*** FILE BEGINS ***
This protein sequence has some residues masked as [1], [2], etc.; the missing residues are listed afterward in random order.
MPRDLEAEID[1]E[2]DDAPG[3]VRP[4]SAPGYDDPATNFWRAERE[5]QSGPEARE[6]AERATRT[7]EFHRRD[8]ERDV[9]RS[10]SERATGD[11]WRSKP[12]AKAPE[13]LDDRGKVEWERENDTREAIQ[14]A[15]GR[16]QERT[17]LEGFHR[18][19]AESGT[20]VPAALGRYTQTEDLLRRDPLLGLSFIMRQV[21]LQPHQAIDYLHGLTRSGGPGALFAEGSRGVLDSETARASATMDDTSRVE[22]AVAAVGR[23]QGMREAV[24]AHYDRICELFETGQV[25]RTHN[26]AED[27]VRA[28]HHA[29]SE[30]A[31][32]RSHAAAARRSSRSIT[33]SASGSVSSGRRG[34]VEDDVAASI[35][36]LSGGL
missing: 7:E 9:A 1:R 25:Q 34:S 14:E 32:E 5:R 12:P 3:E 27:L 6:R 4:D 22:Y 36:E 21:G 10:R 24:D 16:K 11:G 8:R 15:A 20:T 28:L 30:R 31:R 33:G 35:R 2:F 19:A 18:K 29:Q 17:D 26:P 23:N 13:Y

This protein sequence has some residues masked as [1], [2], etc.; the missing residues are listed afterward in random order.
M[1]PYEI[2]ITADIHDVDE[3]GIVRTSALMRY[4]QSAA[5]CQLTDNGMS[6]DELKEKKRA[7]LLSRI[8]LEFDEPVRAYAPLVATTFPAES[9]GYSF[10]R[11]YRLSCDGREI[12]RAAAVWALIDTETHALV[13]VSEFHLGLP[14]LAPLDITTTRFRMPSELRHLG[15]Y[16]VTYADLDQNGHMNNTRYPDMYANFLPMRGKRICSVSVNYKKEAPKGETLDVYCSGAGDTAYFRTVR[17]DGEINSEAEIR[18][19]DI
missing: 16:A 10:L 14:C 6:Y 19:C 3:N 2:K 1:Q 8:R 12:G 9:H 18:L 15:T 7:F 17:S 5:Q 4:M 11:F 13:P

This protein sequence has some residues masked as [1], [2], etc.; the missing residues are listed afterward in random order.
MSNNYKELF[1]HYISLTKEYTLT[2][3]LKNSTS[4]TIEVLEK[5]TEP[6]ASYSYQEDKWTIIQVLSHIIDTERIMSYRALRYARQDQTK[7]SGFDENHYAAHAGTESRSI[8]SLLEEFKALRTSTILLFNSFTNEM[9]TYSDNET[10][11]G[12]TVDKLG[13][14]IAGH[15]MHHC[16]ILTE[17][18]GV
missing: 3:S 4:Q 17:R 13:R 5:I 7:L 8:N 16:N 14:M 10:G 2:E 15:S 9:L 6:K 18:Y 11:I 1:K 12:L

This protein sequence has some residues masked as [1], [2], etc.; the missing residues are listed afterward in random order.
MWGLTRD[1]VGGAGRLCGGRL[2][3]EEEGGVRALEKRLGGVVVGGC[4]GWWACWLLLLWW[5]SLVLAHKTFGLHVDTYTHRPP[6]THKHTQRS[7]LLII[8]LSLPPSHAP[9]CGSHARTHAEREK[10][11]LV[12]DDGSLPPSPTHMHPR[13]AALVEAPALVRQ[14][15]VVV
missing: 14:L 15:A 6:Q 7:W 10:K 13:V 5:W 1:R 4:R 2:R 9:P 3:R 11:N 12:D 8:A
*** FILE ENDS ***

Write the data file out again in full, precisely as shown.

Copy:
This protein sequence has some residues masked as [1], [2], etc.; the missing residues are listed afterward in random order.
MPRDLEAEID[1]E[2]DDAPG[3]VRP[4]SAPGYDDPATNFWRAERE[5]QSGPEARE[6]AERATRT[7]EFHRRD[8]ERDV[9]RS[10]SERATGD[11]WRSKP[12]AKAPE[13]LDDRGKVEWERENDTREAIQ[14]A[15]GR[16]QERT[17]LEGFHR[18][19]AESGT[20]VPAALGRYTQTEDLLRRDPLLGLSFIMRQV[21]LQPHQAIDYLHGLTRSGGPGALFAEGSRGVLDSETARASATMDDTSRVE[22]AVAAVGR[23]QGMREAV[24]AHYDRICELFETGQV[25]RTHN[26]AED[27]VRA[28]HHA[29]SE[30]A[31][32]RSHAAAARRSSRSIT[33]SASGSVSSGRRG[34]VEDDVAASI[35][36]LSGGL
missing: 7:E 9:A 1:R 25:Q 34:S 14:E 32:E 5:R 12:P 3:E 27:L 6:R 4:D 22:Y 36:E 21:G 10:R 24:D 16:K 11:G 8:R 15:A 20:T 28:L 30:R 31:R 33:G 35:R 2:F 19:A 18:K 29:Q 17:D 26:P 23:N 13:Y

This protein sequence has some residues masked as [1], [2], etc.; the missing residues are listed afterward in random order.
M[1]PYEI[2]ITADIHDVDE[3]GIVRTSALMRY[4]QSAA[5]CQLTDNGMS[6]DELKEKKRA[7]LLSRI[8]LEFDEPVRAYAPLVATTFPAES[9]GYSF[10]R[11]YRLSCDGREI[12]RAAAVWALIDTETHALV[13]VSEFHLGLP[14]LAPLDITTTRFRMPSELRHLG[15]Y[16]VTYADLDQNGHMNNTRYPDMYANFLPMRGKRICSVSVNYKKEAPKGETLDVYCSGAGDTAYFRTVR[17]DGEINSEAEIR[18][19]DI
missing: 16:A 10:L 14:C 6:Y 19:C 3:N 2:K 1:Q 8:R 12:G 9:H 18:L 15:T 7:F 17:S 5:Q 4:M 11:F 13:P

This protein sequence has some residues masked as [1], [2], etc.; the missing residues are listed afterward in random order.
MSNNYKELF[1]HYISLTKEYTLT[2][3]LKNSTS[4]TIEVLEK[5]TEP[6]ASYSYQEDKWTIIQVLSHIIDTERIMSYRALRYARQDQTK[7]SGFDENHYAAHAGTESRSI[8]SLLEEFKALRTSTILLFNSFTNEM[9]TYSDNET[10][11]G[12]TVDKLG[13][14]IAGH[15]MHHC[16]ILTE[17][18]GV
missing: 3:S 4:Q 17:R 13:R 5:I 7:L 8:N 16:N 14:M 10:G 2:E 15:S 9:L 6:K 18:Y 11:I 1:K 12:L

This protein sequence has some residues masked as [1], [2], etc.; the missing residues are listed afterward in random order.
MWGLTRD[1]VGGAGRLCGGRL[2][3]EEEGGVRALEKRLGGVVVGGC[4]GWWACWLLLLWW[5]SLVLAHKTFGLHVDTYTHRPP[6]THKHTQRS[7]LLII[8]LSLPPSHAP[9]CGSHARTHAEREK[10][11]LV[12]DDGSLPPSPTHMHPR[13]AALVEAPALVRQ[14][15]VVV
missing: 14:L 15:A 6:Q 7:W 10:K 13:V 5:W 1:R 4:R 2:R 9:P 3:R 11:N 12:D 8:A